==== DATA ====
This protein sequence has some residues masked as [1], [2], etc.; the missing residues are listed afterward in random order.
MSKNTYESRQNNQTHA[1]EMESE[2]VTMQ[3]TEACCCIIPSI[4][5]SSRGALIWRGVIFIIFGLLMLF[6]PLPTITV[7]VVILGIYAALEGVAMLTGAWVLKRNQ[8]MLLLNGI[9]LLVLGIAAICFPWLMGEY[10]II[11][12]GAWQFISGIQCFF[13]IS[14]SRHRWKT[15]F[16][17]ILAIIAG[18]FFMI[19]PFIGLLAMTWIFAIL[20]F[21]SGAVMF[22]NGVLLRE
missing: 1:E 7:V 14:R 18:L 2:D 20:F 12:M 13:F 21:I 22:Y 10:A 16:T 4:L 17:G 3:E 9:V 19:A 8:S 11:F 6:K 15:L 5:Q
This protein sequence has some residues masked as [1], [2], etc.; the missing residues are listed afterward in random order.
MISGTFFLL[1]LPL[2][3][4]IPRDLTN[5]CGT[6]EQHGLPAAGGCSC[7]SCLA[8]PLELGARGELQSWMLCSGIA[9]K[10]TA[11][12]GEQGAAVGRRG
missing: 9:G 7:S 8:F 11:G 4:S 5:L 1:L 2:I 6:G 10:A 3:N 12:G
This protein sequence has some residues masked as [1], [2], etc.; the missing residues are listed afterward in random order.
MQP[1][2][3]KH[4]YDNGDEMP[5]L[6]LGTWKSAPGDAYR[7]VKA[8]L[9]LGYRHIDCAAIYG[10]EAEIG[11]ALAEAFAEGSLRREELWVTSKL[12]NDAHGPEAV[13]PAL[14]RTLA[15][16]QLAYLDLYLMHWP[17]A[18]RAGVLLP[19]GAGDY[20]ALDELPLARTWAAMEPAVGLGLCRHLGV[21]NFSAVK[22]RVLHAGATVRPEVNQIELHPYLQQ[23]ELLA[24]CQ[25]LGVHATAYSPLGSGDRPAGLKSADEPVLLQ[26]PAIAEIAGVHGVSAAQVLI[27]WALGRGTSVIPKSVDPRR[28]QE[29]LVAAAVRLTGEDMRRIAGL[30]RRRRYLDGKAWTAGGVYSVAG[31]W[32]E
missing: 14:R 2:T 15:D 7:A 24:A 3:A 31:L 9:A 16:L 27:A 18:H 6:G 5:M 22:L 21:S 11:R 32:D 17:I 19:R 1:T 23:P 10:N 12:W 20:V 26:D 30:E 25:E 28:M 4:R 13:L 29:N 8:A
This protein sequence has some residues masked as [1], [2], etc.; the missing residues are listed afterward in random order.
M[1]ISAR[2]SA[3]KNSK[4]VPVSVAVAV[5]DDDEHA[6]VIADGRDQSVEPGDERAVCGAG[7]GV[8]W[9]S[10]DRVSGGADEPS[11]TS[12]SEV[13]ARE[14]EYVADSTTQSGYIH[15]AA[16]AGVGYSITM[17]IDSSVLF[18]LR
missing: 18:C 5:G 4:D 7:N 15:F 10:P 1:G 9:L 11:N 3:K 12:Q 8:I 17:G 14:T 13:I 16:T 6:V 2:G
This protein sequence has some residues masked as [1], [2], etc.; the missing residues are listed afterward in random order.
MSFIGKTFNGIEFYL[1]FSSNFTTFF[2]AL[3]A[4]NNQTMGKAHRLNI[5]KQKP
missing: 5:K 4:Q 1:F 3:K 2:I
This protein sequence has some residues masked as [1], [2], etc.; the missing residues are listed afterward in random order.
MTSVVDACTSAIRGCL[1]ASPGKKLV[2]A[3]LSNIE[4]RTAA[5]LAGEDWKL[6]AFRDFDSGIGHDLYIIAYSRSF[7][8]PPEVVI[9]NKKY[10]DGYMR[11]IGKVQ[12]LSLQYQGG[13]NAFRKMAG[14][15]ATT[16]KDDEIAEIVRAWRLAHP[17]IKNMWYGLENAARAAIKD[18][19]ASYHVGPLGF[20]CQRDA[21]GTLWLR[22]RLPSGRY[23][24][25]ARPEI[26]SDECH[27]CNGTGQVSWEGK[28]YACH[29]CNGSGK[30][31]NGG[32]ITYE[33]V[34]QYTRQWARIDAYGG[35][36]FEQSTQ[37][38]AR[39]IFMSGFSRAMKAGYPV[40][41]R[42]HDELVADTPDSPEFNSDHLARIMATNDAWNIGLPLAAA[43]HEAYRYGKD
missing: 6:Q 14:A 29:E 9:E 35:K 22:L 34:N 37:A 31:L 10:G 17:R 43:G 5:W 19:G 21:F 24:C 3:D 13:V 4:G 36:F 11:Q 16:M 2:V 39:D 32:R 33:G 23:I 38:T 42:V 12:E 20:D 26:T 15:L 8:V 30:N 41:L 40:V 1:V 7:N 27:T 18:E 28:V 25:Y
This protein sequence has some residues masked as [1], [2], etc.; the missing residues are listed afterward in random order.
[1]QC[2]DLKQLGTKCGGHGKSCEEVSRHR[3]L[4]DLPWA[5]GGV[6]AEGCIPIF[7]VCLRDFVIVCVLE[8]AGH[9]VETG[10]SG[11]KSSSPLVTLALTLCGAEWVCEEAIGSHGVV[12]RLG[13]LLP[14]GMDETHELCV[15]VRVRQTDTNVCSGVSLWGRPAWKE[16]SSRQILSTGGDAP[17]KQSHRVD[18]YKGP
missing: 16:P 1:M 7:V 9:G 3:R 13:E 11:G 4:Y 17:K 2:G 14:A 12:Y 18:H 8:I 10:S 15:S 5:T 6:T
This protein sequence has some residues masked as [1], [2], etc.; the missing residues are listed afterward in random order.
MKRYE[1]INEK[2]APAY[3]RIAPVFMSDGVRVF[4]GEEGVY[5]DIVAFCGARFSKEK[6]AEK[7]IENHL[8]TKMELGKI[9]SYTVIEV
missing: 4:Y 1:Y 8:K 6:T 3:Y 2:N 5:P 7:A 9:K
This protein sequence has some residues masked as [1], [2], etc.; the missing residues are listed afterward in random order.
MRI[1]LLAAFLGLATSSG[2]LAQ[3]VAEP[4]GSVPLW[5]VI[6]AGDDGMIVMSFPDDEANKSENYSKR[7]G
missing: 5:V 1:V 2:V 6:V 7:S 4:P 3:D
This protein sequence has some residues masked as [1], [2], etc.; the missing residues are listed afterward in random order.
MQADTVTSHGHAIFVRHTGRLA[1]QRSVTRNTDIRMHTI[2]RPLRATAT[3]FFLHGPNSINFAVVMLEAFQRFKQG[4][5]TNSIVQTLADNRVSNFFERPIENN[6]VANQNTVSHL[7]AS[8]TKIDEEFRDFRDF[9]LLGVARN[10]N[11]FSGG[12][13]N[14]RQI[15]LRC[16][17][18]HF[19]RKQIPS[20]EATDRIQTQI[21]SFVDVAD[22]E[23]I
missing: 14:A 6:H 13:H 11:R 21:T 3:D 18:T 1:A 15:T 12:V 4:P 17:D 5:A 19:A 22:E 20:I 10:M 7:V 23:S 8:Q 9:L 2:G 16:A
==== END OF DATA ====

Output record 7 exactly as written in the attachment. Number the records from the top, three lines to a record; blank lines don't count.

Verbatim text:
This protein sequence has some residues masked as [1], [2], etc.; the missing residues are listed afterward in random order.
[1]QC[2]DLKQLGTKCGGHGKSCEEVSRHR[3]L[4]DLPWA[5]GGV[6]AEGCIPIF[7]VCLRDFVIVCVLE[8]AGH[9]VETG[10]SG[11]KSSSPLVTLALTLCGAEWVCEEAIGSHGVV[12]RLG[13]LLP[14]GMDETHELCV[15]VRVRQTDTNVCSGVSLWGRPAWKE[16]SSRQILSTGGDAP[17]KQSHRVD[18]YKGP
missing: 16:P 1:M 7:V 9:G 3:R 13:E 11:G 4:Y 17:K 2:G 14:A 12:Y 18:H 8:I 10:S 15:S 5:T 6:T